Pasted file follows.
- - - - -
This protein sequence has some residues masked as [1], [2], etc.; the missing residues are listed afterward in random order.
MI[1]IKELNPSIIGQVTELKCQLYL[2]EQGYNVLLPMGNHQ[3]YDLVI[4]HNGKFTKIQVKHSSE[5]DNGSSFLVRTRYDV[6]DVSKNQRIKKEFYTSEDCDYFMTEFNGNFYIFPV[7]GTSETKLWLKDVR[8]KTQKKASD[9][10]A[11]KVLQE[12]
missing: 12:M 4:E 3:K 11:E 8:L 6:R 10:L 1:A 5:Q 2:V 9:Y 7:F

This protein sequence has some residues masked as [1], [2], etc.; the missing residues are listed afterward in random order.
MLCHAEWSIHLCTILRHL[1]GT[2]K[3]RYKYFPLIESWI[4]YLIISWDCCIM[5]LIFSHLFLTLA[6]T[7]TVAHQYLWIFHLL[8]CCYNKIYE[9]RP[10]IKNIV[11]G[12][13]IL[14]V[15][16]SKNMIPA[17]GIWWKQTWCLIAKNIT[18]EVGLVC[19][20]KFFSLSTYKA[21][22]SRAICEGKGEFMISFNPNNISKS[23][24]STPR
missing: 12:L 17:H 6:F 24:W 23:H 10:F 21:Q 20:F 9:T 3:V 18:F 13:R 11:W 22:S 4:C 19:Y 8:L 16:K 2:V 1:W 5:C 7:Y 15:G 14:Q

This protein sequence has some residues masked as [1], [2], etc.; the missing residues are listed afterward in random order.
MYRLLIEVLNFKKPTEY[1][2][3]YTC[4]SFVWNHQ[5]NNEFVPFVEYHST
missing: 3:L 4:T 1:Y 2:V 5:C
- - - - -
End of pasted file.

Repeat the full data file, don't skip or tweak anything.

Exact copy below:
This protein sequence has some residues masked as [1], [2], etc.; the missing residues are listed afterward in random order.
MI[1]IKELNPSIIGQVTELKCQLYL[2]EQGYNVLLPMGNHQ[3]YDLVI[4]HNGKFTKIQVKHSSE[5]DNGSSFLVRTRYDV[6]DVSKNQRIKKEFYTSEDCDYFMTEFNGNFYIFPV[7]GTSETKLWLKDVR[8]KTQKKASD[9][10]A[11]KVLQE[12]
missing: 12:M 4:E 3:K 11:E 8:L 6:R 10:L 1:A 5:Q 2:V 9:Y 7:F

This protein sequence has some residues masked as [1], [2], etc.; the missing residues are listed afterward in random order.
MLCHAEWSIHLCTILRHL[1]GT[2]K[3]RYKYFPLIESWI[4]YLIISWDCCIM[5]LIFSHLFLTLA[6]T[7]TVAHQYLWIFHLL[8]CCYNKIYE[9]RP[10]IKNIV[11]G[12][13]IL[14]V[15][16]SKNMIPA[17]GIWWKQTWCLIAKNIT[18]EVGLVC[19][20]KFFSLSTYKA[21][22]SRAICEGKGEFMISFNPNNISKS[23][24]STPR
missing: 12:L 17:H 6:F 24:W 23:H 10:F 21:Q 20:F 9:T 3:V 18:F 13:R 11:W 22:S 4:C 19:Y 8:L 16:K 2:V 1:W 5:C 7:Y 15:G 14:Q

This protein sequence has some residues masked as [1], [2], etc.; the missing residues are listed afterward in random order.
MYRLLIEVLNFKKPTEY[1][2][3]YTC[4]SFVWNHQ[5]NNEFVPFVEYHST
missing: 3:L 4:T 1:Y 2:V 5:C